First things first. After my appointment we dropped in on our friends Mark and Debs. It was good to see them, and just for once Mark wasn't wearing one of his many costumes (the last time I turned up there he was regaled in a Town Cryer outfit, ready to exercise his not inconsiderable voice on the streets of Basingstoke. The time before that I seem to remember he was dressed as a pirate...).
As usual we stayed there chatting for several fun hours catching up on everything.
Although I've not been active on the re-enactment circuit for several years, I still know lots of people and apparently the scene hasn't changed much. More interestingly, they still know me.
Those I've encountered (and all of my old friends in Berkshire) have all been fantastic - my transition was a complete non-issue. Among those who didn't know me quite as well I get the impression that there's still significant curiousity....they're intrigued.
Which leads me onto an amusing incident which happened while we were there. Purely by coincidence, one of the guys who trained me back at the start turned up at their house while we were there. At the time I was talking to Mark in the lounge and Beth went downstairs to ask Debs if she needed any help in the kitchen.
If you know re-enactors you can probably hazzard a guess at what happened next. When Mark and Debs' visitor enquired who Beth was, Debs' son Shane replied "That's Beth -Anna's bird".
After leaving Mark and Debs we headed off to meet some new friends (always a favourite pastime of mine!) at an informal vegetarian (and very tasty) dinner party.
As it turned out, most of those there were musicians so by 9pm we were being entertained by an impromptu jam session! Not just any jam session though - instead of the usual guitars and keyboards this one mainly featured congo drums and diggery-doos.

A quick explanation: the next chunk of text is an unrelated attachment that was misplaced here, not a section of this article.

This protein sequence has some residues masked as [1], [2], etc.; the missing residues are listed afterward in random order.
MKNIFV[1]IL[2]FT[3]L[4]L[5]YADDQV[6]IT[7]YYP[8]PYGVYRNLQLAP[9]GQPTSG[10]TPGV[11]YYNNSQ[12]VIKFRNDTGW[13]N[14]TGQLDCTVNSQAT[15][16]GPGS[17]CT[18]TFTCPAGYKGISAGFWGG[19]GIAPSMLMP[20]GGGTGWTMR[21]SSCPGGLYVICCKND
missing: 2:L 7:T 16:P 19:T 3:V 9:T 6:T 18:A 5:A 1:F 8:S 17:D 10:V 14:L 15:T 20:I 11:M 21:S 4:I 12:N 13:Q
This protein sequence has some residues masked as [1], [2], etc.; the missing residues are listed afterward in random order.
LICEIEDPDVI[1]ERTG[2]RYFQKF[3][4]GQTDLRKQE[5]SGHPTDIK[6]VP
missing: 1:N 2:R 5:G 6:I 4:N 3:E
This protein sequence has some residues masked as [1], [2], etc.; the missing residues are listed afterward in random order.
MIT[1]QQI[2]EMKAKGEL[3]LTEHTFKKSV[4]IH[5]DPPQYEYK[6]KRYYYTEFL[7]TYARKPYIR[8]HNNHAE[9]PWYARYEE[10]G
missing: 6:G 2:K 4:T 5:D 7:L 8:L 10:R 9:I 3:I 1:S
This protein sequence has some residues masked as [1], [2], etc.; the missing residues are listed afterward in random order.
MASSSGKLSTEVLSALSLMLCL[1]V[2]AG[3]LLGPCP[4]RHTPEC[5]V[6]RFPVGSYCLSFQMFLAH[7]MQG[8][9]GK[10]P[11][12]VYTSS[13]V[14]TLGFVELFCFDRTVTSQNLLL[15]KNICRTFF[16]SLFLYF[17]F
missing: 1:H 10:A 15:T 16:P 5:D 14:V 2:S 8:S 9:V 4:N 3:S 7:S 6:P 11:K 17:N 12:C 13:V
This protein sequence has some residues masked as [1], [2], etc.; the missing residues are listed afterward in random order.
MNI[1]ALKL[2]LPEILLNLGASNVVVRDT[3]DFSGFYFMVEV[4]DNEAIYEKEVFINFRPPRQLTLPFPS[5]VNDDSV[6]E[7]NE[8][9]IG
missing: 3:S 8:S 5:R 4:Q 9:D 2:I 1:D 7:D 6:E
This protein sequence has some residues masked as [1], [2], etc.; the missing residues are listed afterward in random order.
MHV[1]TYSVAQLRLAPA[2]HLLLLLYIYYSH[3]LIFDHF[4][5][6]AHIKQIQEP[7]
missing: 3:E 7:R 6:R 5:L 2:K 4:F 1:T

The atmosphere was absolutely incredible, and very, very infectious. It's almost enough to rekindle my long dormant ambition to learn to play an instrument or three. Now if only there were more hours in the day...
Monday, February 21, 2005
I've never really been one to fit in with others' expectations. Even if you disregard the gender issues I used to have, I was always different in one respect or another.
As a case in point: by the time I transitioned at the end of 2002 I'd already had long hair for something like 12 years (throughout most of which time I had to put up with regular digs from my mother who hated it. Then again she's one of those people who worries about "what people think"). At the time I also had a bikers leather jacket, which was according to friends nowhere near scruffy enough (one even advocated running over it in my car to give it that "run in" look!). Although that alone made me stand out a little in most crowds (well, except the annual one at Castle Donnington!) I just felt I'd found an image which suited me...almost.
Of course I had issues I was only dimly aware of then...I was extremely deep in denial at the time. Aware or not, those issues were nevertheless very real, and with them came the deep emotional scars they had caused throughout my life. For one thing, I was socially awkward, and although most people seemed to like me (maybe they sensed I was empathic...something I didn't even realise then) few came anywhere close to figuring me out.